cyberpunk is yet another platform similar to Steam. Like Steam, you can browse and find hundreds of native Linux games on, purchase the games and install them. If the games support several platforms, you can download and use them across various operating systems. Your purchased games are available for you all the time in your account. You can download them anytime you wish.

One main difference between the two is that offers only DRM free games. Also, is entirely web-based. Unlike Steam, you don’t get a native desktop client on Linux for

Portable Linux Games

portable linux games

Portable Linux Games is a website that offers a good collection of Linux games for 32-bit systems. You can’t run the games on a purely 64-bit system by default – however, you can try following a troubleshooting guide to make it happen.

The downloaded files have all the dependencies (at times Wine and Perl installation) and these are also platform-independent. All you need to do is to download the files and double click to install them.

It’s a great source for gamers who aren’t into the games made by big studios but just want to have a good time playing some games on Linux.

Portable Linux Games

Looking for native Linux Indie games? if that’s the case, is a fantastic source to find interesting games.

You can find a lot of Indie games for free and can also opt to choose a paid game.

Interestingly, you do not need to create an account to download free games. You can simply head to its page and download the file meant for Linux.

Software Repositories

You can also look into the software repositories of your own Linux distribution. There will always be some games on it.

If you are using Ubuntu, the Software Center itself has an entire section for games. The same is true for other Linux distributions such as Linux Mint etc.

2. How to play Windows games on Linux?

How to play Windows games on Linux?

There’s a bunch of native Linux games out there. However, most of the popular games available aren’t available on Linux directly. In other words, the latest and greatest games do not support Linux (for the most) and are available for Windows only.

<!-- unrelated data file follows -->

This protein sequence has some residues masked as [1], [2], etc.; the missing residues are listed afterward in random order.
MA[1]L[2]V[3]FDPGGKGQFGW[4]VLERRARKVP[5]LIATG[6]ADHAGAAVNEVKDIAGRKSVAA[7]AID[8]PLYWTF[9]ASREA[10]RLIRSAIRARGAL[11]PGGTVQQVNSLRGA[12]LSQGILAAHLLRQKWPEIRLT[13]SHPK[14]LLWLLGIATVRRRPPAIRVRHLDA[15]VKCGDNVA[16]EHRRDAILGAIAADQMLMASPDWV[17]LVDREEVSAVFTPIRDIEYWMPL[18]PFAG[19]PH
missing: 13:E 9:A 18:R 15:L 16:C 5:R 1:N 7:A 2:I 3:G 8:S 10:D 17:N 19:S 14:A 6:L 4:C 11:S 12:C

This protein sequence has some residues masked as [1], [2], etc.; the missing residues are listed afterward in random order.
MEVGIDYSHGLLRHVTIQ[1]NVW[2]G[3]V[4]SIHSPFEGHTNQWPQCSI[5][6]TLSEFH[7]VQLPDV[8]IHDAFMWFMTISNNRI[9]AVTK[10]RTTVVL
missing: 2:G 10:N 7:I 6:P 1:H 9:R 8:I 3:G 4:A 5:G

In that case, do we have a workaround to play those games on Linux? Yes, we do!

With the help of tools like Wine, Phoenicis (formerly known as PlayOnLinux), Lutris, CrossOver, and GameHub, you can play a number of popular Windows games on Linux.

Steam Play


If you’re fond of using Steam as your only source of games on Linux, you can easily try the Windows-only games using Steam Play.

Steam utilizes a compatibility layer to directly run a Windows-specific game on Linux. We do have a detailed guide on using Steam Play on Linux – I’d recommend you to explore that to get started with it.


Wine is a compatibility layer that is capable of running Windows applications in systems like Linux, BSD and OS X. With the help of Wine, you can install and use a number of Windows applications in Linux.
Installing Wine in Ubuntu or any other Linux is easy as it is available in most Linux distributions’ repository. There is a huge database of applications and games supported by Wine that you can browse.


CrossOver is an improved version of Wine that brings professional and technical support to Wine. But unlike Wine, CrossOver is not free. You’ll have to purchase the yearly license for it.

The good thing about CrossOver is that every purchase contributes to Wine developers and that in fact boosts the development of Wine to support more Windows games and applications. If you can afford about $20 a year, you should buy CrossOver for the support they provide.



We already have a separate article on how to use GameHub on Linux.

But, to give you a heads up, GameHub lets you manage and play games from multiple sources that include Steam, GOG, and Humble Bundle.

Lutris Gaming